We'd like to see the HVAC and stereo controls brought further up the IP, possibly within the circumference of the speedometer: if it's going to stay, it should become a more integral part of the car's functionality. Repositioning the window switches to a more natural position on the door pull would also improve usability.

A glimpse at the unusual handbrake, which sprouts from between the center console and driver's seat, may also draw mutterings of 'style over substance' but is, in fact, a neat ergonomic solution. It's little more difficult to operate than a conventional parking brake - something that's required less with the introduction of electronic hill hold brake systems - and, when released, forms a natural wrist rest from which to operate the iDrive controls.

It's similar in concept to the Audi A8's gear selector, but is all the more impressive for being achieved for a fraction of the price and on a vehicle available with manual transmission.

The center rail, which spans from behind the handbrake to the back of the rear seats on four-seat cars (a shorter version is fitted to those with five) is also more than mere gimmickry. The option to attach your cell phone, an iPad, a cup holder, a table or any of the myriad of optional accessories to the car makes perfect sense, particularly for those who carry children in the rear. Regrettably, there is nowhere to store these addendum when not in use.

A Mini trait that is most welcomely retained in the first-rate selection of colors, trims and materials. Quality is superb. The plastics are a well-judged mix of slush-moulded and harder grades, all displaying a polystyrene-like texture that's so much more appealing than faux leather grain, without the tolerance nightmares of a more regular, technical grain.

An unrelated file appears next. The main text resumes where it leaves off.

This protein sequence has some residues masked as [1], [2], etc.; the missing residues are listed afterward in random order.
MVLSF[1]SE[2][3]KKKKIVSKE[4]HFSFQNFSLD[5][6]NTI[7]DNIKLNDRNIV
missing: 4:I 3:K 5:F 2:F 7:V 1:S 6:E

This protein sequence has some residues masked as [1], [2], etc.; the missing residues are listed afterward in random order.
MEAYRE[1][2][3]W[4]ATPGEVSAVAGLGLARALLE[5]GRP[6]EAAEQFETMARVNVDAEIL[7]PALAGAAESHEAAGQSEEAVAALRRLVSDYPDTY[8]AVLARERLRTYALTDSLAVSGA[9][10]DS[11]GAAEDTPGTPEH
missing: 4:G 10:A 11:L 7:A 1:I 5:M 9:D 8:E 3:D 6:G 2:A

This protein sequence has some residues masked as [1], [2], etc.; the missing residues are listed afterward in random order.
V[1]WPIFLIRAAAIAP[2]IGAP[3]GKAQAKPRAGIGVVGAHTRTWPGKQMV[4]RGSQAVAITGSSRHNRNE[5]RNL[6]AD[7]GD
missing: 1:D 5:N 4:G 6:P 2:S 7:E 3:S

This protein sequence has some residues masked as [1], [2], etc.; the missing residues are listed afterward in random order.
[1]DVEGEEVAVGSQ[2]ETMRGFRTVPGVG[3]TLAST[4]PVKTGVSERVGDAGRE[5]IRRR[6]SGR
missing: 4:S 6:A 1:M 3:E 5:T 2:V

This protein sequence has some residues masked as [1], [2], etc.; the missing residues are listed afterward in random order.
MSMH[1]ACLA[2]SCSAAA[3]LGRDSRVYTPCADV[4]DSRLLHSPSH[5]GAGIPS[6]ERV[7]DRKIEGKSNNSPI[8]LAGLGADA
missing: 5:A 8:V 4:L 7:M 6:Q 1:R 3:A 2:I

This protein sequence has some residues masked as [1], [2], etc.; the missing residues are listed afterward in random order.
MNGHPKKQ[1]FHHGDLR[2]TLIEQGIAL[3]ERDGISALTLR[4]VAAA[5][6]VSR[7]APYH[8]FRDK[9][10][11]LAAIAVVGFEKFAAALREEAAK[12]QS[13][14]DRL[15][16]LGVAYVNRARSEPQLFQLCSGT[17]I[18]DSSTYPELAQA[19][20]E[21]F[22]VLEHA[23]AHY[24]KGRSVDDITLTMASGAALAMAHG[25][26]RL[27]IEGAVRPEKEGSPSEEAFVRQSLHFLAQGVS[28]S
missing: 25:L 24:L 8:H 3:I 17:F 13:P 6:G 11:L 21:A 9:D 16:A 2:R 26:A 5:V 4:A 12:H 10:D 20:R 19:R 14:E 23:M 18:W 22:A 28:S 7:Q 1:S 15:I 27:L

But even more impressive is the sheer range of color and trim options. From sporty all-black, through to classic beige leather upholstery; a choice of tobacco, blue, red or black door inserts; four dashboard trims; over 700 hues available with the configurable ambient light package. The Mini's interior is virtually a blank canvas and shows the level of personalization that is possible at this level.

The result is a quirky, slightly over-styled, but special cabin.

Overall, the Countryman manages to make a four-meter crossover feel like a genuine Mini. Those familiar with the other models in the range will appreciate the same superb visibility, the high quality and the driving dynamics. And they will be amazed by the packaging, which makes this a very useable young family car. It's a completely logical introduction to the range and provides an option for customers who would have otherwise looked elsewhere.

Those who accuse the car of betraying the essence of Mini may need to be reminded that, while undoubtedly seminal when launched in 1959, the original car was neglected and undeveloped for 40 years. BMW has saved the essence of the concept, made it hugely successful and should be applauded for doing so.

Now the brand needs to focus on developing its design language, with more freedom to experiment with the cars' styling elements to suit its ever-expanding range and to avoid stagnation, without losing its core values.